WHEN: Today, Wednesday, May 27th
WHERE: CNBC's "The Kudlow Report"
Following is the unofficial transcript of a CNBC EXCLUSIVE interview with Carol Bartz, Yahoo! CEO, tonight on CNBC's "The Kudlow Report." Excerpts from the interview will air tomorrow throughout business day programming.
All references must be sourced to CNBC.
CAROL BARTZ: Well my friends know I am somewhat erratic and love a challenge, love a challenge and all I have to tell them is listen the way I look at it Yahoo is the biggest asset on the Internet and way misunderstood. And wow what an opportunity, we get it and besides, I have a terrible golf game
JIM GOLDMAN: Was it the challenge that drew you to the job or what you were reading in the press at the time? How did you get your arms around the idea that this is something that you wanted to take on?
CAROL BARTZ: When Jerry first approached me I said oh my god no. I'm not even the right person. Go find someone, I don't know in Time Warner or someplace. And I really didn't pay any attention, but I met with Jerry one evening and I said show me what the org chart looks like. Show me who would make this decision everybody wants to know about Microsoft and by the time he had finished I was pretty hooked because I thought, oh my god this is this is a management job. This is a job just to help a company unlock its value and oh boy. Oh boy. I love that kind. I love complexity. I love problem solving. I love strategy and I actually like managing people because its such a kick.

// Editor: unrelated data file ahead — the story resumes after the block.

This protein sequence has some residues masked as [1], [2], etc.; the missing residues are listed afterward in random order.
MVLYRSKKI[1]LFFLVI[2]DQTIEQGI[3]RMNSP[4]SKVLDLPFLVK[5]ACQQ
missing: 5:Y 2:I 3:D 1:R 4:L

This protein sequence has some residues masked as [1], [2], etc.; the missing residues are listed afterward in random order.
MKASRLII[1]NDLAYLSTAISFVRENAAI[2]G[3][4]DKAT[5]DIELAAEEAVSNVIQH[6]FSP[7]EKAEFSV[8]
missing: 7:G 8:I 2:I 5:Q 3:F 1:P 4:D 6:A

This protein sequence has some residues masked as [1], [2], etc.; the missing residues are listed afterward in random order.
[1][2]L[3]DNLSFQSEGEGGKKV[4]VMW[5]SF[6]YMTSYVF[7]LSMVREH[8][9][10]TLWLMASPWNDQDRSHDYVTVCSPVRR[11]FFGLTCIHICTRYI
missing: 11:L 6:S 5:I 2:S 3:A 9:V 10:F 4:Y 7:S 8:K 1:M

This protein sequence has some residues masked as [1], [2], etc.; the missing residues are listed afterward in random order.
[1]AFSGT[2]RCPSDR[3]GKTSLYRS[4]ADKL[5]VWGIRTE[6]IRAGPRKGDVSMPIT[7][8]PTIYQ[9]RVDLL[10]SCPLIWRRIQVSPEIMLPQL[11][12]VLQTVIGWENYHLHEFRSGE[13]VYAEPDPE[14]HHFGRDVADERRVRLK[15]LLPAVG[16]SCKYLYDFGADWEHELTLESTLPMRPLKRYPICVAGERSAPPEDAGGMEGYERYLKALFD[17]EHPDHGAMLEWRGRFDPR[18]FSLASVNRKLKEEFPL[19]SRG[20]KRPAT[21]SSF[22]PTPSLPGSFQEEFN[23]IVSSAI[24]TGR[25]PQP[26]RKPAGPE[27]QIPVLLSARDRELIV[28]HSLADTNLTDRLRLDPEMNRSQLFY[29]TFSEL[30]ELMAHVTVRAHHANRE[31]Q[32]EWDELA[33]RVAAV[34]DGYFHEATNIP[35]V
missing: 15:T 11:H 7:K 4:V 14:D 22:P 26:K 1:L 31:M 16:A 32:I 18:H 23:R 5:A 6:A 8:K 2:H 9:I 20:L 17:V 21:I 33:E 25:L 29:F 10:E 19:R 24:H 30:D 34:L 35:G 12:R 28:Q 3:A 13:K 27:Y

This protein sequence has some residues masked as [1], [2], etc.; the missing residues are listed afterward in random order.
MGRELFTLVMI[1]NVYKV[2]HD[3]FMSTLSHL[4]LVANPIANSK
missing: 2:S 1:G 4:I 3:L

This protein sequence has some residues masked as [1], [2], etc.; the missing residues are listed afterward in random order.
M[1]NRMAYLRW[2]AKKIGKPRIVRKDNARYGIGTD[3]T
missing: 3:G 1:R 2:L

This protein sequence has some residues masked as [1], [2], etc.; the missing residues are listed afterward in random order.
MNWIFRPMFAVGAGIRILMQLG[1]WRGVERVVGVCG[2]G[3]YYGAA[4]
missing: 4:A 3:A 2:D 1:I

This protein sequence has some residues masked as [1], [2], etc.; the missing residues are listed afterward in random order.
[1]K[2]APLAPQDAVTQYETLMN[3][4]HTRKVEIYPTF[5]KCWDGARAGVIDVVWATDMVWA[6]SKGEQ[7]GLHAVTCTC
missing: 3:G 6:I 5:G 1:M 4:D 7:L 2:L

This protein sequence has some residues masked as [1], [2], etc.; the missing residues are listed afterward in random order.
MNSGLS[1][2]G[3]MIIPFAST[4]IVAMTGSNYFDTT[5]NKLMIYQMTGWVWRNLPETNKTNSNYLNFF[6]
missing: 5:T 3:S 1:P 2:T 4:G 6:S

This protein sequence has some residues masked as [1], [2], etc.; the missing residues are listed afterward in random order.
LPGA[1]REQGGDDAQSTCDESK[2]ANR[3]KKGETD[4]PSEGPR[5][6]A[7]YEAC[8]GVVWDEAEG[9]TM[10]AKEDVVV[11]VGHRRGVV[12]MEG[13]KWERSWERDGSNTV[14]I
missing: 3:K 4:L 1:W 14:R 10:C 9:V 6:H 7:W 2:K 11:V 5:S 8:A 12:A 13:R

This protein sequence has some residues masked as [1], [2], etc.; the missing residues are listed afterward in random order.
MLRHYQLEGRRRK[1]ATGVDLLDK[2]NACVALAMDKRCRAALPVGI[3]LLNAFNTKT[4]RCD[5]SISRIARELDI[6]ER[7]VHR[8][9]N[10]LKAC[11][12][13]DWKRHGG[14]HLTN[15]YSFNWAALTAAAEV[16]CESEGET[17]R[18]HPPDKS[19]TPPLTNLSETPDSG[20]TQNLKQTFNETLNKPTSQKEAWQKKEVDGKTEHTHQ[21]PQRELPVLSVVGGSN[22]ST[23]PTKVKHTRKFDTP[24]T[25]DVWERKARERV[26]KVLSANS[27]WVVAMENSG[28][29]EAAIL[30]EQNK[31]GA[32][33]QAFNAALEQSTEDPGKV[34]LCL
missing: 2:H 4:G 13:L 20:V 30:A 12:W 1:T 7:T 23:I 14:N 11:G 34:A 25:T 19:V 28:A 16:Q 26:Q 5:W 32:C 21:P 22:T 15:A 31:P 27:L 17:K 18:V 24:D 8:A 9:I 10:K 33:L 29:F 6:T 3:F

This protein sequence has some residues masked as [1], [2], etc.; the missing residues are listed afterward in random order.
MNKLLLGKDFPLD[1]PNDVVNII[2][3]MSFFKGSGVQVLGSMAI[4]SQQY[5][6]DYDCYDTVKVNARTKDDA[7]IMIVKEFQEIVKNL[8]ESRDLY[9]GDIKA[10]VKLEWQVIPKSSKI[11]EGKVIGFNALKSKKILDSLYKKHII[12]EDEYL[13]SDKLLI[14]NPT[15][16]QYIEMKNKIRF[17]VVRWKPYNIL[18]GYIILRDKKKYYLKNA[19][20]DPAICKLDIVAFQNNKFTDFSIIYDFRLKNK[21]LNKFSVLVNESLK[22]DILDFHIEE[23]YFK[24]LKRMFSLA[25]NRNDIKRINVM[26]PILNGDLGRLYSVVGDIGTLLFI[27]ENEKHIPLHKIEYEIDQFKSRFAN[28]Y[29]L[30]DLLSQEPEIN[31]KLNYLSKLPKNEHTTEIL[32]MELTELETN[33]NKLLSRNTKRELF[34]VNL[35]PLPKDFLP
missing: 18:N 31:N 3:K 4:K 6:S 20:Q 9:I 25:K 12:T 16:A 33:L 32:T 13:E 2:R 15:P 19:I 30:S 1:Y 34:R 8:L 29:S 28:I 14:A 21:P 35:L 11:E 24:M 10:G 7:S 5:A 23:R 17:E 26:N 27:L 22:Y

JIM GOLDMAN: You made a reference to this earlier today -- that org chart, while it may have been intriguing to someone like you, most other execs would look at it and say are you kidding me?
CAROL BARTZ: I did say that. I said Jerry this org wont work it doesn't function. I can see that -- you cant, it wont function this way. So um but I just saw it as wow I know what to do. It wasn't, ok fine I have a computer science degree and all that. It wasn't I was coming in as the big advertising guru expert but I know how how to run a company and it was very clear that this company needed a little untangling and and we had a great brand. You know literally when you can reach 76 percent of the US audience, which is what yahoo does every month -- 76 percent of the US audience on the Internet that's a big deal. And so make that even better and stronger and more appealing, why not?
JIM GOLDMAN: You've had some time now to see how this company is run. To institute some changes I think for those of us who cover the company we expected some sort of a honeymoon period. Carol Bartz comes in she's an organizational whiz kid she knows what she's doing lets see what happens. And yet here you are this amount of time later and people are still enamored, maybe you know this maybe you don't, still enamored with your leadership qualities. You seem surprised?
CAROL BARTZ: Well one thing I didn't count on was the amount of attention. I must have had 3 feet of proposals on my desk in the first 2 weeks on how I can help you fix yahoo and I thought well thank you very much but I took the job. Ah and so I didn't quite count on that but frankly the excitement that the employees are exuding and frankly the excitement of the market ah is very fulfilling for us. So I didn't you know I didnt quite know um how it would run but its actually been way above my expectations.